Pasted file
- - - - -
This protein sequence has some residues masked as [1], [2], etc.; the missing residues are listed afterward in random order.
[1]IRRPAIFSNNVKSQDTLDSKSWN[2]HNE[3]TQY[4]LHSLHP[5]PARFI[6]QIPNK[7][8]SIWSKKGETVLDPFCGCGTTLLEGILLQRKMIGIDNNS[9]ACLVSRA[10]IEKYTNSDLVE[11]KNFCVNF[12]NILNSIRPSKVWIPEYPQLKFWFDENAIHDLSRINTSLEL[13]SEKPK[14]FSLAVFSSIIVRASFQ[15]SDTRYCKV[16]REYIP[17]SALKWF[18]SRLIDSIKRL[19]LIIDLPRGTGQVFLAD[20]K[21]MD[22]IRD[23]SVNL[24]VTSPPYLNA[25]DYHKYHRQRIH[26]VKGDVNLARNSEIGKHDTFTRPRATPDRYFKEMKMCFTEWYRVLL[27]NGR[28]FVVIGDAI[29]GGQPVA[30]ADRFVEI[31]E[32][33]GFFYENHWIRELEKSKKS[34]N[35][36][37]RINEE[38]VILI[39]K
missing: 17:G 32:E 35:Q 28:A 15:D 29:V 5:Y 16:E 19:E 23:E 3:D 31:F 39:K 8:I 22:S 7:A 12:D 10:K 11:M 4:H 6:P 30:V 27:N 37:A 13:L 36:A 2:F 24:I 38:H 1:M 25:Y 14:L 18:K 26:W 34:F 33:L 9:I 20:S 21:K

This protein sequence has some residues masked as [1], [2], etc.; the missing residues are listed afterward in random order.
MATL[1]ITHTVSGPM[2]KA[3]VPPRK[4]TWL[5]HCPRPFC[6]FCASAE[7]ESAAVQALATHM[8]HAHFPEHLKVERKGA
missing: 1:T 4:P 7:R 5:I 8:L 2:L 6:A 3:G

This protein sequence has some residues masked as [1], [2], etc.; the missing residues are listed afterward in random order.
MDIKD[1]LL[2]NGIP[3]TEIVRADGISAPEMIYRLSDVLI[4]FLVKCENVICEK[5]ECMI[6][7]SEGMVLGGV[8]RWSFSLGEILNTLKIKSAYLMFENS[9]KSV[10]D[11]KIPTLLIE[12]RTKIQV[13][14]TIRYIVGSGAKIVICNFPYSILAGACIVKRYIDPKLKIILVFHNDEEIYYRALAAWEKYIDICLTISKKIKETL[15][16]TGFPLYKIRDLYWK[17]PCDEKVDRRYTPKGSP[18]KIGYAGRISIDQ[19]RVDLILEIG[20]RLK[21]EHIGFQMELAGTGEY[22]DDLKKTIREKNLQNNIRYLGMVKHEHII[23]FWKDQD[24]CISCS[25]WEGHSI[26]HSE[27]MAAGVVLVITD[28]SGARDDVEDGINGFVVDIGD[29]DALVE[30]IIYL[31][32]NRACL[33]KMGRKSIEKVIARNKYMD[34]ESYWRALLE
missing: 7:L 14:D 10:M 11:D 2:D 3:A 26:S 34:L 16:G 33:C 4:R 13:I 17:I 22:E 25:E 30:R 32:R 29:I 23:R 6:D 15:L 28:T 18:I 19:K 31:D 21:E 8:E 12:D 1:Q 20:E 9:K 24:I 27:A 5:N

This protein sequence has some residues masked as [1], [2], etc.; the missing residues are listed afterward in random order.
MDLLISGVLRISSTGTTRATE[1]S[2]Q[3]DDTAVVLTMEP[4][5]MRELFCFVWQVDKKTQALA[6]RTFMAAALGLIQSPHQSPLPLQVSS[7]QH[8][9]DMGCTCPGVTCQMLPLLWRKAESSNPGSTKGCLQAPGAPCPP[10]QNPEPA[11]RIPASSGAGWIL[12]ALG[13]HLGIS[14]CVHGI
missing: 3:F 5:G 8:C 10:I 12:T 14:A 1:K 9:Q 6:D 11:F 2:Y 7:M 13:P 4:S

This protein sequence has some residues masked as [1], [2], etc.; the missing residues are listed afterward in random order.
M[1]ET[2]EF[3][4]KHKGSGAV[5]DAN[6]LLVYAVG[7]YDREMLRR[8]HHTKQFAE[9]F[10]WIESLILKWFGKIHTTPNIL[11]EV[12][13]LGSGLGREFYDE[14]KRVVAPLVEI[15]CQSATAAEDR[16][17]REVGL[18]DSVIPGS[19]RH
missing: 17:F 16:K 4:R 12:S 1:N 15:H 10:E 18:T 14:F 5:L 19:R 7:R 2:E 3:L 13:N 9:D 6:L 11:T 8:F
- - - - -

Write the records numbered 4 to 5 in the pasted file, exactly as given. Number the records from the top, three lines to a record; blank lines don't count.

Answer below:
This protein sequence has some residues masked as [1], [2], etc.; the missing residues are listed afterward in random order.
MDLLISGVLRISSTGTTRATE[1]S[2]Q[3]DDTAVVLTMEP[4][5]MRELFCFVWQVDKKTQALA[6]RTFMAAALGLIQSPHQSPLPLQVSS[7]QH[8][9]DMGCTCPGVTCQMLPLLWRKAESSNPGSTKGCLQAPGAPCPP[10]QNPEPA[11]RIPASSGAGWIL[12]ALG[13]HLGIS[14]CVHGI
missing: 3:F 5:G 8:C 10:I 12:T 14:A 1:K 9:Q 6:D 11:F 2:Y 7:M 13:P 4:S

This protein sequence has some residues masked as [1], [2], etc.; the missing residues are listed afterward in random order.
M[1]ET[2]EF[3][4]KHKGSGAV[5]DAN[6]LLVYAVG[7]YDREMLRR[8]HHTKQFAE[9]F[10]WIESLILKWFGKIHTTPNIL[11]EV[12][13]LGSGLGREFYDE[14]KRVVAPLVEI[15]CQSATAAEDR[16][17]REVGL[18]DSVIPGS[19]RH
missing: 17:F 16:K 4:R 12:S 1:N 15:H 10:E 18:T 14:F 5:L 19:R 7:R 2:E 3:L 13:N 9:D 6:L 11:T 8:F